Today, I listened to a podcast with guest speaker Dana James that piqued my concern. I will get right to the point: Ms. James advocated that most people who stay away from gluten do not have to do so forever. Her opinion is that most people can stay away from it for a nine month period to heal their gut, and with some other dietary adjustments, they may be able to resume eating it.
Gluten is a hot button topic these days. Debates are ongoing as to whether gluten intolerance, or gluten sensitivity, is a valid medical condition. Some studies suggest it is not, and that other ingredients in foods containing wheat may be at play, specifically FODMAPS. Other studies provide evidence that gluten sensitivity is indeed real. So it appears the coin has not fallen on either side of the fence, here.
Then, we have celiac disease, a proven autoimmune condition in which the body attacks itself if the person in question eats gluten. Medical documentation has existed on celiac disease since the 2nd century AD, with doctors associating the condition with diet since the 19th century. There is no question it is real.
Sadly, the desire to turn gluten free diets into a health and fitness trend has muddied the waters. Turning a diet that has restored the health of millions into a fad risks turning it into a pariah, and that exactly what has happened. When even Jimmy Kimmel skewers the gluten free "trend," you know the effort to educate others about why it's a necessary treatment for some is in trouble.
My take on the Dana James podcast that I listened to today is that it will do more harm than good in the need to educate, raise awareness, and advocate for those who have celiac disease and gluten sensitivity. I think it is also dangerous for her to argue that folks with these conditions can, at some point, go back to eating gluten-containing foods safely.
Why do I say this? Because I live in a household in which we have to ban gluten for health and safety reasons. My son and I have gluten sensitivity, as evidenced from swelling/bloating - not just the gut but water retention in limbs and digits, irritability, fatigue, and loss of mental clarity, or "being in a fog," if we eat gluten-containing foods regularly. We are able to handle the small amount in a Eucharistic wafer, but beyond that, a gluten-free diet is a must so that we can function and be at our best, physically and mentally. I have furthermore found in my case that going grain-free completely has helped me feel even better.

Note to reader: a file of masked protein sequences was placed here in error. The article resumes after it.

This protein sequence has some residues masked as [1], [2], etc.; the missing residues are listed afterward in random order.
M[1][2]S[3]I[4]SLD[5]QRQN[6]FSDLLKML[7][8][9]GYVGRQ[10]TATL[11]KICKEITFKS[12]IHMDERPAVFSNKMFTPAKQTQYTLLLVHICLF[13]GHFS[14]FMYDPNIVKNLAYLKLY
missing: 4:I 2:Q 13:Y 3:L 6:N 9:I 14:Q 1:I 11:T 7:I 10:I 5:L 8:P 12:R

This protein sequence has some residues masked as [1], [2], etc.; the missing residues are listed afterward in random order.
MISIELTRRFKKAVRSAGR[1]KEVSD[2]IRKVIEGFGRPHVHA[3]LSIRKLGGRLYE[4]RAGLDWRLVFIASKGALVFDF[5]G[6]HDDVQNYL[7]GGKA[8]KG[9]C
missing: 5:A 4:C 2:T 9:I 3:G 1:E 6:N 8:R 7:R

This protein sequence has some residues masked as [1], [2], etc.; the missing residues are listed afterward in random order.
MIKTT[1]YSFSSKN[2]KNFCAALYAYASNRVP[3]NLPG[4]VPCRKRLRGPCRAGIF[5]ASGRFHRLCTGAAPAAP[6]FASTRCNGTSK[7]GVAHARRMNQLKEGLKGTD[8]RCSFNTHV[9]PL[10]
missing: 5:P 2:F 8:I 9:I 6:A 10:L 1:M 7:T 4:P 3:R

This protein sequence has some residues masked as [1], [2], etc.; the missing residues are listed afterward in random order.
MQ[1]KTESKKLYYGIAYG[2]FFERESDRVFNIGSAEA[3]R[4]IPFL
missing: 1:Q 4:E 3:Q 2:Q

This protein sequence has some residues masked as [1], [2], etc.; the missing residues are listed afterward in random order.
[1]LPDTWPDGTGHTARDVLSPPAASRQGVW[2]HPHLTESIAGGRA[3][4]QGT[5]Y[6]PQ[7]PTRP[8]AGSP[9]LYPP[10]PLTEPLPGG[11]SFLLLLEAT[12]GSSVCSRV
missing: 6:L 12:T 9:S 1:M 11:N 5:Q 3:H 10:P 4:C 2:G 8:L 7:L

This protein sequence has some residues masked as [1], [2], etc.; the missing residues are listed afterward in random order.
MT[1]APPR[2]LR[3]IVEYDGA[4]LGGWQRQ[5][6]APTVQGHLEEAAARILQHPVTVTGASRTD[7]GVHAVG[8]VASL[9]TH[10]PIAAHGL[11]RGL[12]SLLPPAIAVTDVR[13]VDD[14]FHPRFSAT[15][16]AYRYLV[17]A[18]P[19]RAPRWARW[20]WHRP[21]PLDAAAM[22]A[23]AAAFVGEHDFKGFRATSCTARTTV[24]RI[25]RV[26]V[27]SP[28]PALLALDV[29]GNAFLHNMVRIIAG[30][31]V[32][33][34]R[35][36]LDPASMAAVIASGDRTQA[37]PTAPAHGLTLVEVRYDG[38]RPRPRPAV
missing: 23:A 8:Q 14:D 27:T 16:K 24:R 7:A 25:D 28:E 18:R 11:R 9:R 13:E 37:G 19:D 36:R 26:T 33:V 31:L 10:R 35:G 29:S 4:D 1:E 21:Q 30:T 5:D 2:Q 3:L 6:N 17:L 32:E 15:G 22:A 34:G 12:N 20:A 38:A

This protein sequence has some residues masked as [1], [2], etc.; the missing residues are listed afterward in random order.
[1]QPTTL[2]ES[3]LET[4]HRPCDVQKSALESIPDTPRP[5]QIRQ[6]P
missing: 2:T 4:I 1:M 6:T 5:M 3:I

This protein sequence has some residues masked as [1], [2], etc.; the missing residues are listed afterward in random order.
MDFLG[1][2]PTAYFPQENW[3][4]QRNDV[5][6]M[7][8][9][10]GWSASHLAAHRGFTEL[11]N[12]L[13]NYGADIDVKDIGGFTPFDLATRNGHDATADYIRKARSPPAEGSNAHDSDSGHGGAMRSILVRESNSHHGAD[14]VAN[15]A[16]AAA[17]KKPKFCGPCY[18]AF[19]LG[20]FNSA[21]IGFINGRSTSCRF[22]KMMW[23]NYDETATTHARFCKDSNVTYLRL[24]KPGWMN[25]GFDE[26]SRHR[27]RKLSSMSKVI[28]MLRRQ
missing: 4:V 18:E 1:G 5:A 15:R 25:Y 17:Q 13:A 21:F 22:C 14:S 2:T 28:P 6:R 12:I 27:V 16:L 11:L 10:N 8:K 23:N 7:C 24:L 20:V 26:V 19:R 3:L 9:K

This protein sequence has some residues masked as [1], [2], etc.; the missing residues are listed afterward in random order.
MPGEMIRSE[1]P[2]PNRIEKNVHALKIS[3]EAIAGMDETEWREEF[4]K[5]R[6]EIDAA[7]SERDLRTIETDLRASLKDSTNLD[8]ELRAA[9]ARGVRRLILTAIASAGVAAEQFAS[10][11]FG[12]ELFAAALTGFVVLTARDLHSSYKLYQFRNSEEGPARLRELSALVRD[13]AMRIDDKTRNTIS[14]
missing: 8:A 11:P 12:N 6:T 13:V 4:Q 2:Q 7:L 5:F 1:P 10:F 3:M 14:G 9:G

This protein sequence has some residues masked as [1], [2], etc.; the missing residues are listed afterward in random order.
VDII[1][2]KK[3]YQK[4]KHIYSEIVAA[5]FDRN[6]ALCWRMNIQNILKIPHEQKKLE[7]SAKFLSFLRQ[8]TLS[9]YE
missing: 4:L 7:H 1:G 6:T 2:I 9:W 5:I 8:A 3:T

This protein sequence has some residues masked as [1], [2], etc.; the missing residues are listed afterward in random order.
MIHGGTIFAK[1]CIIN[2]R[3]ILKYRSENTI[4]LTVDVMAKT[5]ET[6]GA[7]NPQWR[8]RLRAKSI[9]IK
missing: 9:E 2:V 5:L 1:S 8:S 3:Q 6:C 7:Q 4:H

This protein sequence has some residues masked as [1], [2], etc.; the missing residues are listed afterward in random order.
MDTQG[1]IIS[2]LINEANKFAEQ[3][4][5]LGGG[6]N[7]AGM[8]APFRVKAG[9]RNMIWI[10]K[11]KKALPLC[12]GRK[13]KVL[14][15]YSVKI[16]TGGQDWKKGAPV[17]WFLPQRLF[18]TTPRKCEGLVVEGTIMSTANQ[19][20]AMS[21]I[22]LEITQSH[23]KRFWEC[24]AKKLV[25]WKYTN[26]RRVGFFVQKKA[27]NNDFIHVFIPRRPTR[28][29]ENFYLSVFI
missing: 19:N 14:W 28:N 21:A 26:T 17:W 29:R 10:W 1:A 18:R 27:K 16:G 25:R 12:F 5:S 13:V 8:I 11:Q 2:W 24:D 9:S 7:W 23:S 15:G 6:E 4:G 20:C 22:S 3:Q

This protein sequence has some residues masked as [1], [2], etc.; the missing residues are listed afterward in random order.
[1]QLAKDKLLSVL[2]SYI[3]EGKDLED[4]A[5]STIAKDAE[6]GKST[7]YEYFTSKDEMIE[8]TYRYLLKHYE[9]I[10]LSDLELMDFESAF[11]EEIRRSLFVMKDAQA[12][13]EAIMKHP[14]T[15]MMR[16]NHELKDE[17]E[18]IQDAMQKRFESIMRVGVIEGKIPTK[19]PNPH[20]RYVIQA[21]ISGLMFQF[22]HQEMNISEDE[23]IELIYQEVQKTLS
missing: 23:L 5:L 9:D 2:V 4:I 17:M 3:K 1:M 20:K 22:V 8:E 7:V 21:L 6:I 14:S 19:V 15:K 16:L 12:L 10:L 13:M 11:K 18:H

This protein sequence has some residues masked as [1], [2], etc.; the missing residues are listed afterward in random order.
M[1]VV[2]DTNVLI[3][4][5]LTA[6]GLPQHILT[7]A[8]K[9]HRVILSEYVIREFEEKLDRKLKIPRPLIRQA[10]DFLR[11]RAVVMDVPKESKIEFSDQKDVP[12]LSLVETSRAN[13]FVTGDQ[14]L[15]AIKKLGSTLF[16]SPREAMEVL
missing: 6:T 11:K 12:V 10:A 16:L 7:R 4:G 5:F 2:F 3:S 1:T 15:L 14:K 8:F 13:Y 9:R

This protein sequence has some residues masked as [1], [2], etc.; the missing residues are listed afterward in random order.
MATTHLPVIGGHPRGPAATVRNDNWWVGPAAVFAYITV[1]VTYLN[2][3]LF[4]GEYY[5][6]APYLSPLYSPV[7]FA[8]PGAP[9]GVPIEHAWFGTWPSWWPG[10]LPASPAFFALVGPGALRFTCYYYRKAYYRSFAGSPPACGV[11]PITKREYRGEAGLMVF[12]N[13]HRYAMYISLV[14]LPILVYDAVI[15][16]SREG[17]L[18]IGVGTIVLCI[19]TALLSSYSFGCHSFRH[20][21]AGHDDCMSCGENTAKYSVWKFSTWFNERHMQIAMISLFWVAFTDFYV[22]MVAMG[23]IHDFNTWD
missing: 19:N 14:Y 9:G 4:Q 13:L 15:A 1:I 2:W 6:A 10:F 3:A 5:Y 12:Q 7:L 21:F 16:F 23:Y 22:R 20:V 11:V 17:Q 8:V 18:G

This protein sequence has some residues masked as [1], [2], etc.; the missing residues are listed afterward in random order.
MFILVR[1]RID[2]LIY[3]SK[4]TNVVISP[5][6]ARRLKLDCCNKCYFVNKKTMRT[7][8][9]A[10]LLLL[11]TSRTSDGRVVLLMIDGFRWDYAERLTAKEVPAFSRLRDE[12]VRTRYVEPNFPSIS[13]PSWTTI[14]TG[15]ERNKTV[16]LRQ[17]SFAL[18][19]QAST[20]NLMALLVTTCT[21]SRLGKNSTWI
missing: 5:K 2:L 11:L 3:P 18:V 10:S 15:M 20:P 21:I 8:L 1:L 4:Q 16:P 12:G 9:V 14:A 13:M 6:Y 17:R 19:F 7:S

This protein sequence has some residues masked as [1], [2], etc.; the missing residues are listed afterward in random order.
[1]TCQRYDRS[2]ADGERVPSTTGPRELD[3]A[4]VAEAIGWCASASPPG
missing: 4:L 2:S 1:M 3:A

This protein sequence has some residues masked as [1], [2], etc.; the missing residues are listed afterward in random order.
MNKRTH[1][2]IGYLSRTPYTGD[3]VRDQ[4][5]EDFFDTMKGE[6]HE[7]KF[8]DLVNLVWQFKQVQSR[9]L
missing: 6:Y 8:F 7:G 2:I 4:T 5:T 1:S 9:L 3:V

This is not totally surprising to me as I have heard of the connection between autistic symptoms and gluten for many years. Going gluten free does not cure or totally alleviate the symptoms for either of us, and most of the evidence on whether it is effective is anecdotal rather than scientific, but it certainly has been a big help for me and my son.
Some have also asserted a link between Hashimoto's and gluten sensitivity, and it is possible that is where my inability to digest it originates, rather than Asperger's... or maybe in combination with it. I simply don't know, but it reinforces that a gluten free diet is indeed best for my body.
Then, we have my husband, who has celiac disease, as diagnosed by a physician. I had already been on a gluten free diet for a year before he tried it as well out of curiosity. Lo and behold, symptoms he had experienced for much of his life began to disappear, including a skin condition we now know was dermatitis herpetiformis, which is a direct result of the autoimmune reaction to gluten common in celiacs. The mental fog he had experienced for so long lifted. He also began losing weight associated with inflammatory water weight gain. His doctor at the time confirmed that his response to an elimination diet was enough to confirm that he had celiac disease and ordered him to stay away from gluten.